To coincide with the 6th Anniversary of the National Apology, the National Indigenous Youth Leadership Academy (NIYLA) brought together 11 of our 2013 Alumni to participate in 2days of Facilitation Training in Melbourne. It was a wonderful 2 days in which we explored what is facilitation, how our young people can lead workshops in their own communities and develop tools to help them to engage their peers, communities and schools.
I believe that facilitation skills are life skills, as they require an individual to have an understanding of themselves, appreciate perspective and the importance of establishing a safe space. These skills are so important well beyond the workshop or classroom, and are important skills particularly for young people to develop. When we explore ourselves as facilitators in order to gain a deeper understanding of our beliefs, values and emotions is requires an equal amount of vulnerability, courage and trust. These 3 equally important components would not be possible without establishing a safe, learning and warm environment, which I am proud to say our team has been able to develop through meaningful relationships with our young people since our National Gathering in August 2013.
Developing perspective is rooted in empathy, humility and reflection and comes from a deep belief that, no two people will experience something in the same way. This notion of experience leads to the understanding that we as individuals are doing the best we can, with what we have right now. At a deeper level it explores the element of truths and who holds the truth of any situation.
Exploring these areas, which many of us shy away from is an act of bravery. Our young people extended themselves, challenged their perceptions and supported each other. Which was evident of the environment we established across the 2days. We told them they would be challenged but they would walk away with a stronger connection to each other, a greater understanding of themselves, the confidence and capability to lead a workshop or co-facilitate a NIYLA forum. They took a deep breath, adjusted their shoulders and nodded with focus in their eyes.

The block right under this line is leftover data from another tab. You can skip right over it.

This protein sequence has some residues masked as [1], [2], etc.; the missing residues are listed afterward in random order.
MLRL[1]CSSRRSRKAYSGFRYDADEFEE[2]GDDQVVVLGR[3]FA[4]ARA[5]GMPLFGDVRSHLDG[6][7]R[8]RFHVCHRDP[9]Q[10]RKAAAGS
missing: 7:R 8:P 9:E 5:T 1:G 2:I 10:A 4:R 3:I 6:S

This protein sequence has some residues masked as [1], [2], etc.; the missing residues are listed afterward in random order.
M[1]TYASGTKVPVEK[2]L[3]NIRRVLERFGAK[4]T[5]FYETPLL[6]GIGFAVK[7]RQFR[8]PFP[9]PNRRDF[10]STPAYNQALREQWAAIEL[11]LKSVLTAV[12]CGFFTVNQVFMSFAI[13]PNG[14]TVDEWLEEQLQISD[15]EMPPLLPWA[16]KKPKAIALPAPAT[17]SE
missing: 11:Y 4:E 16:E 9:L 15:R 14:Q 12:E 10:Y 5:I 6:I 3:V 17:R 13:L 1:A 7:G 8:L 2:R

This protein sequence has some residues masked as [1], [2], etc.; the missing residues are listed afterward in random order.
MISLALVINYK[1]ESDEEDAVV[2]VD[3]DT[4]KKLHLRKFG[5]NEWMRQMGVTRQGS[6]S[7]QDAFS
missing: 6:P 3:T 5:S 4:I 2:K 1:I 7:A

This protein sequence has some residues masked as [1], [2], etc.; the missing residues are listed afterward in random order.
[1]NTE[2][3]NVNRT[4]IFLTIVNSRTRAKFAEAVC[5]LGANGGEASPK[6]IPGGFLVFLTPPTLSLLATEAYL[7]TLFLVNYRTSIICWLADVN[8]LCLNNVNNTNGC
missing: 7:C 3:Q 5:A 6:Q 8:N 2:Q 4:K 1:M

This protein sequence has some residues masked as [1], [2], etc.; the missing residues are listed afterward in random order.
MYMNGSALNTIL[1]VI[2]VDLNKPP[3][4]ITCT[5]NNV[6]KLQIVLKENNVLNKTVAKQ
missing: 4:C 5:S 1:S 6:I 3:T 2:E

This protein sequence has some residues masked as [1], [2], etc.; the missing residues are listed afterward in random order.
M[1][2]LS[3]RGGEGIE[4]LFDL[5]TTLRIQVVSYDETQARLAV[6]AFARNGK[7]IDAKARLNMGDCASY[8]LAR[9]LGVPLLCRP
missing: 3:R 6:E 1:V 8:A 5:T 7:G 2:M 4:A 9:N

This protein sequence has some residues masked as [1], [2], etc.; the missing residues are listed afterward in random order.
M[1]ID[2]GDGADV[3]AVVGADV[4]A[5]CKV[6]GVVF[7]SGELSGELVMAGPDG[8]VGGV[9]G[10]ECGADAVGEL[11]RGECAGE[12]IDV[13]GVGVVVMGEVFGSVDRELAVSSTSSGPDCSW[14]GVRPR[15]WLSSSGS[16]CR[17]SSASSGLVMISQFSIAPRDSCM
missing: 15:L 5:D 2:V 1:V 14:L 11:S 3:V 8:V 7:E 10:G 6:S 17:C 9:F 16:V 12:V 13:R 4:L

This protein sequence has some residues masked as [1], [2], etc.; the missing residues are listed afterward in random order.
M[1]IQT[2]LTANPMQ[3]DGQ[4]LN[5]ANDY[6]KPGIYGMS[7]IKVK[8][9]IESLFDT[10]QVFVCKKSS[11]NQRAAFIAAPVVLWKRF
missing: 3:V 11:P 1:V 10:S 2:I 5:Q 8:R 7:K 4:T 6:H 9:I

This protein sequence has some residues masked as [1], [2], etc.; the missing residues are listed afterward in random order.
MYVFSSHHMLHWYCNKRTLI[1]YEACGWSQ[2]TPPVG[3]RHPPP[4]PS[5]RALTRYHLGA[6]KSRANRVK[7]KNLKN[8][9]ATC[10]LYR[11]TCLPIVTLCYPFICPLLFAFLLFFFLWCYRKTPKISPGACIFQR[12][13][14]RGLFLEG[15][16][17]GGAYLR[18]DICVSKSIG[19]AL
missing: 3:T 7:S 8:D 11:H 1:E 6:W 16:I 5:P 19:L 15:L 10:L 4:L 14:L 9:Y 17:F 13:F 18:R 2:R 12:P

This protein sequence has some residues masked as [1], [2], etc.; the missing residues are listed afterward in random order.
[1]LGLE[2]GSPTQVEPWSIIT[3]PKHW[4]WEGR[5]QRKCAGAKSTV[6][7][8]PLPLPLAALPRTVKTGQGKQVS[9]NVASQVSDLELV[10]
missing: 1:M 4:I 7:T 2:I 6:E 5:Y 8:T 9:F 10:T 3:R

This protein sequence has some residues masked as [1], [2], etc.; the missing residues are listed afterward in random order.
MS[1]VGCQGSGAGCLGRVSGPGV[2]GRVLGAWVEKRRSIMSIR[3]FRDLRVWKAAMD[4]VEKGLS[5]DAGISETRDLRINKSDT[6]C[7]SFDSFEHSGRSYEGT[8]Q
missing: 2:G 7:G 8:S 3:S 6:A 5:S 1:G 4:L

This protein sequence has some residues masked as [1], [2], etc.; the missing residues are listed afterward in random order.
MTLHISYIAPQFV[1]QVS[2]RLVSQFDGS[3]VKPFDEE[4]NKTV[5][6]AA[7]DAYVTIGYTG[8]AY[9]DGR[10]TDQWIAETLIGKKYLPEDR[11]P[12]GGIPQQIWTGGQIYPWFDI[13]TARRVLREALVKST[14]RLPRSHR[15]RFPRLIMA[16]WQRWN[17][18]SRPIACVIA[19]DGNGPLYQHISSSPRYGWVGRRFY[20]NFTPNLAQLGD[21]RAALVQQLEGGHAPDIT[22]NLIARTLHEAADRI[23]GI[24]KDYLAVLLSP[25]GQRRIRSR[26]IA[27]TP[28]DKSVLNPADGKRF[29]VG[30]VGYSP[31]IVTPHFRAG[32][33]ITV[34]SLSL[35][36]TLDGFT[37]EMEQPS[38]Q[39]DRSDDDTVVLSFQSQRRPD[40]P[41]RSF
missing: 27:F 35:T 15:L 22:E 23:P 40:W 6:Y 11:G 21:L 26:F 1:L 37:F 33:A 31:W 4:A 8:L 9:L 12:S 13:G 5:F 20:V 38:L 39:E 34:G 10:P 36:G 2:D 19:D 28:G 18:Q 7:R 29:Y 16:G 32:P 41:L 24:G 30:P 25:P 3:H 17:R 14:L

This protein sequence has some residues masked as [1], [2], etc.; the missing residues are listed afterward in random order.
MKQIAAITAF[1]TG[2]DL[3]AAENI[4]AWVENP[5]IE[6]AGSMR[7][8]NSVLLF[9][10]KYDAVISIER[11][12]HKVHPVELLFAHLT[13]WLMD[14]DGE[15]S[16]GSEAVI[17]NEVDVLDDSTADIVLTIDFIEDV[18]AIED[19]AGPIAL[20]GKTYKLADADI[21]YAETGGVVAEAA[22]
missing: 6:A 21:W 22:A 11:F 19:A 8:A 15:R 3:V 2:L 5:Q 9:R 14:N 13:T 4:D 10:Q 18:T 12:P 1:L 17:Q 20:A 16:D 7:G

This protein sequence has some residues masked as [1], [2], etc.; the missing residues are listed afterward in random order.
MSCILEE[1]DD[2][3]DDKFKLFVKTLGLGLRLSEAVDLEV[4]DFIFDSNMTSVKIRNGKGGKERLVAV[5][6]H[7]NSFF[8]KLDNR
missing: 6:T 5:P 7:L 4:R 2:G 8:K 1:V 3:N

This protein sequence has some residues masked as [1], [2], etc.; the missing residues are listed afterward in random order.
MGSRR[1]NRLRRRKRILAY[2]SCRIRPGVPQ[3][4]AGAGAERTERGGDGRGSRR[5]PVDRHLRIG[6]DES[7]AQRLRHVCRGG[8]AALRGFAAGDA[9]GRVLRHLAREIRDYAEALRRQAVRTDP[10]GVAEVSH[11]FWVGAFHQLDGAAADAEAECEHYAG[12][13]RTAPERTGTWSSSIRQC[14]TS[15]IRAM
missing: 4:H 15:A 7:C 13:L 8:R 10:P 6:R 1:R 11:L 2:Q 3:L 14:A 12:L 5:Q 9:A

Clip by NIYLA Alumni, K’Tahni Pridham, 17, SA. Check out her movie blog
We created a space for discussion, debate and understanding. What happened in that space we established was remarkable. Our belief during our workshops is the ‘knowledge is in the group’ and our role as facilitators, facilitating a facilitation training workshop was acknowledging the skills the group have and continue to build their knowledge and provide the space for them to explore deeper their role as a facilitator, a friend, a students and as someone aspiring to lead positive change.
I believe facilitation skills are life skills. Today, when I look at our leaders at all levels, I see a battle to be a voice heard above the mob, I see one persons perspective being established as a truth representative of many truths and I see an environment that treasures intimidation, anger and authority over perspective, courage and trust. If flexing your muscles was once a form of leadership then the skills you gain from facilitation will lead us into a new understanding of leadership, which I believe would transform leaders from the grassroots to the national level.
That is why we teach life skills. We are developing a generation of changemakers to lead positive change in communities across Australia.
Applications from NIYLAs 2014 National Gathering are currently open! If you know an Indigenous young people who you think is doing something special, tap them on the shoulder and tell them and encourage them to apply for NIYLA – it might be the next step in their journey!
Find out more about NIYLA & how to apply for our 2014 National Gathering!
Checkout our leadership philosophy ‘Values in Action’